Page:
National Hurricane Center
A tropical storm churning in the Gulf of Mexico could reach hurricane strength and is expected to begin moving north toward Florida and the southeastern U.S. in the coming days.
Forecasters say the system, known as Tropical Storm Idalia, could intensify in the warm Gulf of Mexico waters and has the potential to clobber western Florida and the Panhandle with severe weather starting on Tuesday.
“If you’re anywhere along the western Florida peninsula — so let’s say from about Fort Myers northward to the Panhandle — you really got to be paying attention, even if you’re outside of the cone,” National Hurricane Center deputy director Jamie Rhome said in a video briefing Sunday morning.
At 11:15 a.m. EDT, Idalia was located about 80 miles east-southeast of Cozumel, Mexico, moving east at 2 mph with its highest sustained winds at 40 mph, the NHC said.
Florida Gov. Ron DeSantis has declared a state of emergency for 33 counties and authorities there have begun preparing storm response resources, such as high-water vehicles and boats.
Florida’s Division of Emergency Management is encouraging residents with vehicles to keep their gas tanks at least half-full in case officials order any evacuations.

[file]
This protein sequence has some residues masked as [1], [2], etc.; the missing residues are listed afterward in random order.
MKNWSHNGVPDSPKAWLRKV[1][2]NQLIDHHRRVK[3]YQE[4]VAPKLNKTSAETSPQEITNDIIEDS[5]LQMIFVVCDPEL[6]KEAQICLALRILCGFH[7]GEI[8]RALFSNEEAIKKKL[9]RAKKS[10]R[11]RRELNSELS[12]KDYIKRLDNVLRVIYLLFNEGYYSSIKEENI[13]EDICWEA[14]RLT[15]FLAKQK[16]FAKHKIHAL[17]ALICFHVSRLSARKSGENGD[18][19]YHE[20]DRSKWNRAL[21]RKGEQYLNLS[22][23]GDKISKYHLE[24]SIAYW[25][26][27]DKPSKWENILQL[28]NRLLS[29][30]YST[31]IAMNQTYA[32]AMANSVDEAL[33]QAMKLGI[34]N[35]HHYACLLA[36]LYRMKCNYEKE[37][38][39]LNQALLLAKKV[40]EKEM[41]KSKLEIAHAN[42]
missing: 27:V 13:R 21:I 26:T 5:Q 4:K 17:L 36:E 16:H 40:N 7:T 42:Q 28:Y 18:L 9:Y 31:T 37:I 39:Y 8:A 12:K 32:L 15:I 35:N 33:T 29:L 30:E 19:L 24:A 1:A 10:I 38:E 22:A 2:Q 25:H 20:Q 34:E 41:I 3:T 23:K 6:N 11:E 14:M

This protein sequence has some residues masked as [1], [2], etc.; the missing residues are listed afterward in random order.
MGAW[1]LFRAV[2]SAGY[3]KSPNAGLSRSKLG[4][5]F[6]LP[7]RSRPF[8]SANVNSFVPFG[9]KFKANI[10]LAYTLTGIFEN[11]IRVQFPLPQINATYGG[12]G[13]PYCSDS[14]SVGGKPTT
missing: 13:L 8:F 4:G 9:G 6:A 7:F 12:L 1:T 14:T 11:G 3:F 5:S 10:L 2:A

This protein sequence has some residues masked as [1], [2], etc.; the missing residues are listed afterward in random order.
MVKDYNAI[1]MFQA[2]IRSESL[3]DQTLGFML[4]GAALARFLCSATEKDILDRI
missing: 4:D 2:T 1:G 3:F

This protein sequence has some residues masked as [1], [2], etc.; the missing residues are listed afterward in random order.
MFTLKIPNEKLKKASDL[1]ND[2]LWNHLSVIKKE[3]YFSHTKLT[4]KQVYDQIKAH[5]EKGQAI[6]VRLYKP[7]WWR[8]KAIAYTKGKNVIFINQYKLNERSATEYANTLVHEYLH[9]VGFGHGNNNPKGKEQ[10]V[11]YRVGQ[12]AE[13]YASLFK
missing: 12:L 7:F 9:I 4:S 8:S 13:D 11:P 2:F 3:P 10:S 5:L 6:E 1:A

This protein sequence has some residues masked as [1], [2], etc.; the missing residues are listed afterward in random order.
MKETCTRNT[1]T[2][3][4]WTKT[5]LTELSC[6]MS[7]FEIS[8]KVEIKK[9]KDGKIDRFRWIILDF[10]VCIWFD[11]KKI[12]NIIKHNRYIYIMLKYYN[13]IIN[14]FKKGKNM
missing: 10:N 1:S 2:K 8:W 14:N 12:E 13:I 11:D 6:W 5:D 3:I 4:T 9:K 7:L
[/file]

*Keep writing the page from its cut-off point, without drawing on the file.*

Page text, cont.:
If Idalia becomes a hurricane when its sustained winds reach more than 75 mph and comes ashore in the U.S. at that strength, it would be the first Atlantic hurricane to strike the U.S. this year.
But it’s still unclear exactly how strong Idalia will grow and what path it will take.
Tropical storm warnings were in effect Sunday for parts of Mexico and western Cuba with the potential for heavy rain, flash flooding and landslides.
In the coming days, Idalia is expected to move north through the Gulf of Mexico, where forecasters say it could gather strength and turn into a hurricane.
“There’s a notable risk of rapid intensification while the system moves across the record warm eastern and northeastern Gulf of Mexico,” the National Hurricane Center said in a Sunday morning forecast.
Idalia could begin to have an impact on parts of Florida as early as Tuesday morning.
Rhome noted that the Florida Panhandle is particularly vulnerable to storm surge and that that was also a concern with Idalia. “It will not take a strong system or a direct hit to produce significant storm surge,” he said.
He added that other states in the southeastern U.S. such as Georgia and the Carolinas can expect to see heavy rainfall midweek and later regardless of how strong Idalia becomes.
A separate hurricane, Franklin, was active in the western Atlantic Ocean on Sunday. Franklin was expected to impact parts of Bermuda but not make a direct hit on the continental U.S., though Rhome noted that the storm could produce rip currents on beaches along the East Coast.